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Updated: February 5, 2013 16:23 IST

Out-of-the-box ideas

Aarti Dhar
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The UGC issues guidelines for a new scheme ‘Innovation Universities’ to promote innovative ways of learning, teaching and research

Eligible:Central, State and deemed-to-be universities can be tagged as Innovation Universities. Photo: Rajeev Bhatt
Eligible:Central, State and deemed-to-be universities can be tagged as Innovation Universities. Photo: Rajeev Bhatt

Even as the Universities for Research and Innovation Bill, 2012, awaits Parliamentary approval, the University Grants Commission (UGC) has issued guidelines for a new scheme, “Innovation Universities”, with the aim to promote innovative ways of learning, teaching and research.

The scheme is meant to support “bold and big ideas” that require substantial support and flexibility; ideas that usually do not fit into any of the existing patterns of funding and do not, therefore, see the light of the day.

Central universities, State universities and deemed-to-be-universities — classified under Category A by the Tandon Committee — are eligible to be tagged as Innovation Universities. The universities should be NAAC ‘A’ accredited and having at least having 10 years of standing at the time of application.

The Universities for Research and Innovation Bill was introduced in Lok Sabha on May 21, 2012, by the then Minister of Human Resource Development Kapil Sibal. The Bill seeks to allow the Centre to set up universities for research and innovation through notifications. These universities shall be enabled to emerge as hubs of education, research and innovation. They may also establish campuses in foreign countries.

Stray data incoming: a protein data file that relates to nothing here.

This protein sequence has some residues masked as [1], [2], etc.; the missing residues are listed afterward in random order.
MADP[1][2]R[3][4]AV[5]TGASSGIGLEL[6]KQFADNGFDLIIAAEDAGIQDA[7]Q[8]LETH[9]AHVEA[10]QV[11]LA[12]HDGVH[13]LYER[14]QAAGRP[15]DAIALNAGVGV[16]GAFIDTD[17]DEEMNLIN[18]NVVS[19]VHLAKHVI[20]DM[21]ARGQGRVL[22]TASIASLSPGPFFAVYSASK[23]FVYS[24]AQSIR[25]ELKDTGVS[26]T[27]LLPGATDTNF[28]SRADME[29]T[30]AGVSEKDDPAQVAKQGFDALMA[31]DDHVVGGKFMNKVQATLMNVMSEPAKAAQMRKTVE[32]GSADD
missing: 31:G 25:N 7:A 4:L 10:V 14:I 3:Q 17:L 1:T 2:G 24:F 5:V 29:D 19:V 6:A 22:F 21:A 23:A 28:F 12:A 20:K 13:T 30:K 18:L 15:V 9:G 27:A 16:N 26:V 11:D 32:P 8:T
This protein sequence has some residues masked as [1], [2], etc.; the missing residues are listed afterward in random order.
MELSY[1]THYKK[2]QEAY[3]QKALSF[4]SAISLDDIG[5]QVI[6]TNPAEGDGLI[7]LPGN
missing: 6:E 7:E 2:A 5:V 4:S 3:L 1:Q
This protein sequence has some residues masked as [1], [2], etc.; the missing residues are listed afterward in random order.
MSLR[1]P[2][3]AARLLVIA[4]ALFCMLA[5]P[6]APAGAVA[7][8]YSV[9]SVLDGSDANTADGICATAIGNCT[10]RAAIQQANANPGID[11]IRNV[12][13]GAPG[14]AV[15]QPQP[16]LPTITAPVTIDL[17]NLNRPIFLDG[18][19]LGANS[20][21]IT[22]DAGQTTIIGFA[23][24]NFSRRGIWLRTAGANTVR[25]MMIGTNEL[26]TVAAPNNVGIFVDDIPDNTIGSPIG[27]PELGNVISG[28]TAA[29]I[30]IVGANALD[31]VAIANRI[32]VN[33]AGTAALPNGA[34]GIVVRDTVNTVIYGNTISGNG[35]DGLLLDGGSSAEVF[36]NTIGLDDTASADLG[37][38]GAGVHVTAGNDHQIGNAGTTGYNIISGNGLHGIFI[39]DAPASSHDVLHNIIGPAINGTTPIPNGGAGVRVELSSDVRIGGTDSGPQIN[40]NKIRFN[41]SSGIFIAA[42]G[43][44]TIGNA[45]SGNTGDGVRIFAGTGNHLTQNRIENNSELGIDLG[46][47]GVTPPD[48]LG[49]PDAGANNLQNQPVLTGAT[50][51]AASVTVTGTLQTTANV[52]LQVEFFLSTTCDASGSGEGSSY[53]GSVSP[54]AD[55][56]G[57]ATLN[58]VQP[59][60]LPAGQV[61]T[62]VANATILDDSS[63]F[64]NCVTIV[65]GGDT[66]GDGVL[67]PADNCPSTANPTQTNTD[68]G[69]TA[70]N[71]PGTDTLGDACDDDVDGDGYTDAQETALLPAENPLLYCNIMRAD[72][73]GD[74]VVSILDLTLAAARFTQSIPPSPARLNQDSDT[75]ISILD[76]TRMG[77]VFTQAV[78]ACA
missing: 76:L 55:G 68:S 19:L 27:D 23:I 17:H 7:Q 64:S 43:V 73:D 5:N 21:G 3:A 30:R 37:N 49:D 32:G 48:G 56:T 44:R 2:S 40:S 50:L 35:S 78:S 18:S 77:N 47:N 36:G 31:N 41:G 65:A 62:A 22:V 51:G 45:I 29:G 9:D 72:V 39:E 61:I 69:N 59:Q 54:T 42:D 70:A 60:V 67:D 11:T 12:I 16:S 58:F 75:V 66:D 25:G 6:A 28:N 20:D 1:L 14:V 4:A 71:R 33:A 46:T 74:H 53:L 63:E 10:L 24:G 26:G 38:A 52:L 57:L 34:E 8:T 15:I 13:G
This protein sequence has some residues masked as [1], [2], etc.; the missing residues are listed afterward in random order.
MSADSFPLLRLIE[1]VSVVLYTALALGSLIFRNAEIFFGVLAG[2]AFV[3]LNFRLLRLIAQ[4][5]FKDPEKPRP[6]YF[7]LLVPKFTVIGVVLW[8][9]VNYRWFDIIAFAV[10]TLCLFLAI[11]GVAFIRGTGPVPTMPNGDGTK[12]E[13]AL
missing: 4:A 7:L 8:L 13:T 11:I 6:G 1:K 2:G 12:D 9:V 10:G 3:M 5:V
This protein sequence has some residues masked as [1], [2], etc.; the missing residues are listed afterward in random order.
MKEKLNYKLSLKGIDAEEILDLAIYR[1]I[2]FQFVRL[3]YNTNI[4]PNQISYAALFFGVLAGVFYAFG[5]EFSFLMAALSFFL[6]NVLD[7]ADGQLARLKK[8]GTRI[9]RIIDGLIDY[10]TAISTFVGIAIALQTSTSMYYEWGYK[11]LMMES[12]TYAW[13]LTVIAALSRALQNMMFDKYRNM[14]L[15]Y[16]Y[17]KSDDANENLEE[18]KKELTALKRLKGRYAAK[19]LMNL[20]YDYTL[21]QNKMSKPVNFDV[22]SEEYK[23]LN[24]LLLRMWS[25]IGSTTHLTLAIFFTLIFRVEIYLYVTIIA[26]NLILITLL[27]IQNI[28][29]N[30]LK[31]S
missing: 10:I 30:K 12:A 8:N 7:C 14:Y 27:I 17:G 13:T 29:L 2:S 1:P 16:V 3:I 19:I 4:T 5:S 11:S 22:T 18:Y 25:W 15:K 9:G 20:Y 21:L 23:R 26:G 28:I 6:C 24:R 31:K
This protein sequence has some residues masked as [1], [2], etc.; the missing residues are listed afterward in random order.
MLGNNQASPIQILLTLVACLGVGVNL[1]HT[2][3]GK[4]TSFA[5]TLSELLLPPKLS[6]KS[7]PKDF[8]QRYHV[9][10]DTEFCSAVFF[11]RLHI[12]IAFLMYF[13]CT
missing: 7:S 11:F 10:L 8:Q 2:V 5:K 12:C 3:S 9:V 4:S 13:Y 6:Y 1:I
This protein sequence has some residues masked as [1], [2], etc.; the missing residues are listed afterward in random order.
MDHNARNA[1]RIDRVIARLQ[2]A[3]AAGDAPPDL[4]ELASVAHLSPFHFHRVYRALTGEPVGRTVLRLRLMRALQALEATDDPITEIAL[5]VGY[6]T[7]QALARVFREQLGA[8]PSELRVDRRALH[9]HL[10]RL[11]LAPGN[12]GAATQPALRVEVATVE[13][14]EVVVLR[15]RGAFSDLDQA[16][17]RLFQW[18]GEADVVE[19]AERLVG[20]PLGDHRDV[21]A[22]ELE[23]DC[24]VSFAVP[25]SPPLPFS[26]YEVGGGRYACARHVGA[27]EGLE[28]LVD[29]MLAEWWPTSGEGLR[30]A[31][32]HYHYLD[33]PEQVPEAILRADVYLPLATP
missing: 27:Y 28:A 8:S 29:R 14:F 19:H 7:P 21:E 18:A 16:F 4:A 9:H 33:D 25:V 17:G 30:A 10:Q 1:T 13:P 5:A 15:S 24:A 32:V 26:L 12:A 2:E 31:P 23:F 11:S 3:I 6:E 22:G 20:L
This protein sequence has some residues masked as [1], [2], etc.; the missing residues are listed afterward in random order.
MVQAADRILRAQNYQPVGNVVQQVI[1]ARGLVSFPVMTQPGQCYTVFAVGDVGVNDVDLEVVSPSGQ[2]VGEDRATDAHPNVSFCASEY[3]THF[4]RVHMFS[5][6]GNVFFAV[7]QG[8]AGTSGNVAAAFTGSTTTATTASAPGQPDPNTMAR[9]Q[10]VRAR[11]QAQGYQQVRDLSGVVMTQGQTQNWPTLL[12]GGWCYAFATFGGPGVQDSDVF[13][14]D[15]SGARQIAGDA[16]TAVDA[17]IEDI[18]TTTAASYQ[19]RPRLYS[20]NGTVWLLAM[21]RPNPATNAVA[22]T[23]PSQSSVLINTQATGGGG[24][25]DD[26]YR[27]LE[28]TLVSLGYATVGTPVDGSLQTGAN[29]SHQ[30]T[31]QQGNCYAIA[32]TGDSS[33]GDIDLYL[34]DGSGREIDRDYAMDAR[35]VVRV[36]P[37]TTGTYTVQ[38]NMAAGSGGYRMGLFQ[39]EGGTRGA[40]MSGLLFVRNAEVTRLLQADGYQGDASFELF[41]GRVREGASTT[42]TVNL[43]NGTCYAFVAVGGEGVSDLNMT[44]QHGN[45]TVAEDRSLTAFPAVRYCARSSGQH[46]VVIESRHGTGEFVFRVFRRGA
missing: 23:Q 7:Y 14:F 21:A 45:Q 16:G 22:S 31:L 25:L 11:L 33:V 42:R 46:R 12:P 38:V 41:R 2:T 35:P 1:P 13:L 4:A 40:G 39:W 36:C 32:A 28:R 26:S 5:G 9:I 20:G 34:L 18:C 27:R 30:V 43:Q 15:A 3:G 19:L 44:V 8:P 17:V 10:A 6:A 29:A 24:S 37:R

Under the new scheme, universities can submit proposals on innovative teaching, educational and research programmes for grants from the UGC under the XII Plan.

Both localised and generalised innovations will be recognised and supported. Innovation will include, but will not be limited to, innovative teaching/educational programmes including new types of degrees and courses, evaluation and creation of teaching and learning material.

The Human Resource Development Ministry had earlier planned to create 15 Innovation Universities but then drastically reduced the number and instead decided to grant funds to the existing universities, if found worthy.

The innovative research programme can include inter-disciplinary and cross-border challenges, creation of research facility that may be shared by a number of universities and research institutions; research that connects academic knowledge to ‘traditional’ and ‘practical’ knowledge or innovations that take place outside the academia.

Innovations in admission process and expanding access; innovative ways of improving diversity profile and deepening equity, of involving students in the decision making can form part of organisational innovation.

The proposed scheme is not intended to cover upgradation of the overall infrastructure of the university, creation of new departments and centres in the established disciplines or those covered by existing schemes.

Financial grant will be given under three categories: ‘Innovative Project’ would involve a one-time grant of up to Rs. 25 crore and would typically relate to one or two specific objectives. An ‘Innovative Programme’ would involve a grant from Rs. 25 crore to Rs. 100 crore while ‘Innovation University’ shall be eligible to receive a grant from Rs. 100 crore up to Rs. 300 crore for a period of five years.

A Standing Committee on “Innovation Universities” shall evaluate the proposals submitted by the universities while the Detailed Project Reports would be studied by an Expert Committee. The recommendations would be placed before the UGC for a final decision.

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